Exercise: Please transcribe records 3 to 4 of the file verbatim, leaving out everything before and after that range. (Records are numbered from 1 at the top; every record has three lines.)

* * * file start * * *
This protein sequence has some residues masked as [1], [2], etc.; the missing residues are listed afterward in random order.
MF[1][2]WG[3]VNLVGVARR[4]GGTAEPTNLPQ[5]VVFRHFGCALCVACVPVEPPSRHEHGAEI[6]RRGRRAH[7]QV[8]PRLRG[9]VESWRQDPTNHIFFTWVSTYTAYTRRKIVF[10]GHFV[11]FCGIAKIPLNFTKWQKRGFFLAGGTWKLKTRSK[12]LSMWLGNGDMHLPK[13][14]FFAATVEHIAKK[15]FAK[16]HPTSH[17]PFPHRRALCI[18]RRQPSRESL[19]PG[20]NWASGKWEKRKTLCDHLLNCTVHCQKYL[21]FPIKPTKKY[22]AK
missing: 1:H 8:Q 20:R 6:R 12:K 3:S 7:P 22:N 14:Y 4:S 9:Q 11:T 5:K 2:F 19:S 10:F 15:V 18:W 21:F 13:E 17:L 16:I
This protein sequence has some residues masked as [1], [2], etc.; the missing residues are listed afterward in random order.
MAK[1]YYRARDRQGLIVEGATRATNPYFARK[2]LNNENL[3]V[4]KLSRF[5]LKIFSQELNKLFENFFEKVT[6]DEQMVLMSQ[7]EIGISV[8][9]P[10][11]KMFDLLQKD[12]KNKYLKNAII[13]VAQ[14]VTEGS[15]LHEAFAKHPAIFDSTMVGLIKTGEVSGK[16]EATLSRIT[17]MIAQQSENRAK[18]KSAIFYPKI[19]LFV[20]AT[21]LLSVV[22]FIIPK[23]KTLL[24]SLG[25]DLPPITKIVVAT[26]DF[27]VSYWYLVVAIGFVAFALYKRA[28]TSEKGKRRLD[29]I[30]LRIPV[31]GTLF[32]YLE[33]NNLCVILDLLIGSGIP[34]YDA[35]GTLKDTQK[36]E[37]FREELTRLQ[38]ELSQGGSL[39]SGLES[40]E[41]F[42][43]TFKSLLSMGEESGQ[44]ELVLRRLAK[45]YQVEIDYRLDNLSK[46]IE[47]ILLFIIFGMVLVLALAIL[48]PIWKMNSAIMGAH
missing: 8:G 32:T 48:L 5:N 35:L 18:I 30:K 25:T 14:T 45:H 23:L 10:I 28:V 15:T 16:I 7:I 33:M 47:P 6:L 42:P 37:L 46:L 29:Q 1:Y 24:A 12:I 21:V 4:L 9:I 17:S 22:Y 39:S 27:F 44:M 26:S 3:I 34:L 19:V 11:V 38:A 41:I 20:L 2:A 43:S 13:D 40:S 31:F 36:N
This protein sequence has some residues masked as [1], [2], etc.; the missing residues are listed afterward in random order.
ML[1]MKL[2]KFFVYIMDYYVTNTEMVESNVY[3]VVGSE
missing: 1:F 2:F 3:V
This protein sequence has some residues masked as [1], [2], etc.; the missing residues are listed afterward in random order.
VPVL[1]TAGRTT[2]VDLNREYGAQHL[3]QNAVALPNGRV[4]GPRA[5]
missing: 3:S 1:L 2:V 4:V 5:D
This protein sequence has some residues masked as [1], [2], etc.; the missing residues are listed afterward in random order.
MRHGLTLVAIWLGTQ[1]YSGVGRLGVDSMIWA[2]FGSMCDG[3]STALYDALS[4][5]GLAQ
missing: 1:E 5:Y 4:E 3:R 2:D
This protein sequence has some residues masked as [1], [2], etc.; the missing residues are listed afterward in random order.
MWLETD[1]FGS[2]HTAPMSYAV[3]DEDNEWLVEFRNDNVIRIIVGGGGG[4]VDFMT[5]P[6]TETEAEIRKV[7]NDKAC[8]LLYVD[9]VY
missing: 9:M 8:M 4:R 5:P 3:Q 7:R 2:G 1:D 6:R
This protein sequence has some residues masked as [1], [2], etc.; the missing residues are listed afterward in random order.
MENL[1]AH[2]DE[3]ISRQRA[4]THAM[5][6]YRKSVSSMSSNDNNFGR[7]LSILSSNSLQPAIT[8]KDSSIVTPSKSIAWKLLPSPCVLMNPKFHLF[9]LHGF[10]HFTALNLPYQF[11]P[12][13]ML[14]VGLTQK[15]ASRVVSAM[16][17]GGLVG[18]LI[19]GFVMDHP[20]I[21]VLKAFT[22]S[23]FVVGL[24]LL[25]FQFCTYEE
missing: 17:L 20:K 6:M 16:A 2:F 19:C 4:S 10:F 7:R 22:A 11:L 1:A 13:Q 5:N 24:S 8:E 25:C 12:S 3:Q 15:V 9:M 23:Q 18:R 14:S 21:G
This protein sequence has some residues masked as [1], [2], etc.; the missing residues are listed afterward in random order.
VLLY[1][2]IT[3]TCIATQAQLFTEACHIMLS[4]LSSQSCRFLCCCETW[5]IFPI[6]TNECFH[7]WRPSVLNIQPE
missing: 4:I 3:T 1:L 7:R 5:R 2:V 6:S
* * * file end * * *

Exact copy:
This protein sequence has some residues masked as [1], [2], etc.; the missing residues are listed afterward in random order.
ML[1]MKL[2]KFFVYIMDYYVTNTEMVESNVY[3]VVGSE
missing: 1:F 2:F 3:V
This protein sequence has some residues masked as [1], [2], etc.; the missing residues are listed afterward in random order.
VPVL[1]TAGRTT[2]VDLNREYGAQHL[3]QNAVALPNGRV[4]GPRA[5]
missing: 3:S 1:L 2:V 4:V 5:D